All that said, I've never felt comfortable writing in it.

SFP said...

I generally read second person present tense stories as if the narrator were telling the story to herself. I think second person works well to get across the rawness of a story, one the narrator hasn't processed to the point that she can even tell it in the first person to other people yet. "You're an idiot," a character admonishes herself inside her head, not yet ready to admit to others, "I am an idiot."

litlove said...

You know, I absolutely hate the second person. I can't abide being told what to do by a narrative, or being chummily forced into intimacy with it. That being said, some canonical authors use it as a device. I believe Italo Calvino's If On A Winter's Night a Traveller... uses it, if memory serves me right. And Marguerite Duras used it in La Maladie de la mort (didn't mind it so much then, perhaps because Duras is such an obviously style-driven author). But I'm not fond of it, and can only accept it sparingly, if at all.

Anonymous said...

Very interesting question! It seems that most people are quite uncomfortable with writing it or reading it... isn't that precisely what the writer wants in this story?

Anonymous said...

I saw an effective use of 2nd person in someone's as-yet-unpublished novel: the book begins with the narrator (as sfp says) telling the story to himself. The narrator at this stage seems alienated from almost everything in his day-to-day life, including himself and what he's made of his life. As he goes on his literal and metaphoric quest, he sorts a few things out. By the end of the novel, the narration has switched to first person.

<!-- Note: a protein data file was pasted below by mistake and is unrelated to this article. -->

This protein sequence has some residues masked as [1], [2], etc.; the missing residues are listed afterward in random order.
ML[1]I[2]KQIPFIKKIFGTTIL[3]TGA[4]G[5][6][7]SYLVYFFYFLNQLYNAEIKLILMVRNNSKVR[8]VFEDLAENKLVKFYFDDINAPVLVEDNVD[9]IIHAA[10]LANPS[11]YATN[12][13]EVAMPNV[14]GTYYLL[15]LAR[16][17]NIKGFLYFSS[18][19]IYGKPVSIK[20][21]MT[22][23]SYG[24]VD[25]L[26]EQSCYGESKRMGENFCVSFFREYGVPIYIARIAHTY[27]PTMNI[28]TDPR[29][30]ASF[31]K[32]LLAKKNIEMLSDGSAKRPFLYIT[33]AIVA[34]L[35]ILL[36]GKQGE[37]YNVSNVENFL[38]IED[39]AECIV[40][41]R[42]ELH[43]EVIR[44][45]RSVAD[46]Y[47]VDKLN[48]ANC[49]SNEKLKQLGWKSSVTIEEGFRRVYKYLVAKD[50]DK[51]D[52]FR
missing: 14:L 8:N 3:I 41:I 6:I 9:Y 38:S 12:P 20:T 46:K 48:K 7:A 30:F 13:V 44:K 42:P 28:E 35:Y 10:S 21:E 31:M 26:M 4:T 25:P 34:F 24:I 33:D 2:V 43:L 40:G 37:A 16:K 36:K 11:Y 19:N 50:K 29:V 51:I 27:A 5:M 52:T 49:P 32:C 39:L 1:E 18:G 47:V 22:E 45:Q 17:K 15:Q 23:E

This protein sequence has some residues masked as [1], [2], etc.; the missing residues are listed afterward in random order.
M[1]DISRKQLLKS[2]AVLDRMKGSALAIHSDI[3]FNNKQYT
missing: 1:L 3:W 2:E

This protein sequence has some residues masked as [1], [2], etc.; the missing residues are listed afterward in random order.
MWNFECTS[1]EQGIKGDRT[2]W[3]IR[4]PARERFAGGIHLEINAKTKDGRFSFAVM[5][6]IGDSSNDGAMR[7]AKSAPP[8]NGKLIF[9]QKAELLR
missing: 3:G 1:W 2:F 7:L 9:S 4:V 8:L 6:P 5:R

melmoth said...

I agree with sfp. The second person can be used very effectively as internal monologue of a character. I often switch between "I" "you" and "he/she" in my fiction. In traditional narration it's actually the third person (singular or plural) that is the mark of omniscient narration, while the first person pronouns are marked by their extreme subjectivity. The second person pronoun "you" can be used as a distancing device to gain objectivity from one's subjectivity; as when the narrator is observing or commenting upon his behaviour or mental state to his or her self. In fact, the narration shifts in a wonderful way from being omniscient to being more of an observation or story one is telling to one's self.

Anonymous said...

A delayed remark to this post... Generally I am probably a fairly conservative reader when it comes to style and form, and hence I have never been much of a fan when it comes to 2nd person perspective. However if I should recommend one book where I do think this perspective succeds in creating a certain tension and urgency in the story, it s Gao Xinjiangs "The Bible of a lonely man" ( Disclaimer: I read the book in danish, and the title given here is my direct translation of the danish title. Furthermore, I am not sure about the spelling of his last name, but it is something like that anyway... hope you manage to find it ...)

David Hodges said...

I love 2nd person in poetry, where it's a common technique when combined with the imperative.

Claim your reward;
Submit your neck
To the ungrateful stroke
Of his reluctant sword,
That, starting back,
His eyes may look
Amazed at you,
Find what he wanted
Is faithful too
But disenchanted,
Your human love.

But if it's been sustained well over the length of a novel I can't think when.

The same goes for "direct address" in the theater. It served its purpose when the fourth wall needed breaking, but, oh, it can be tiresome to be talked at from the stage instead of shown something.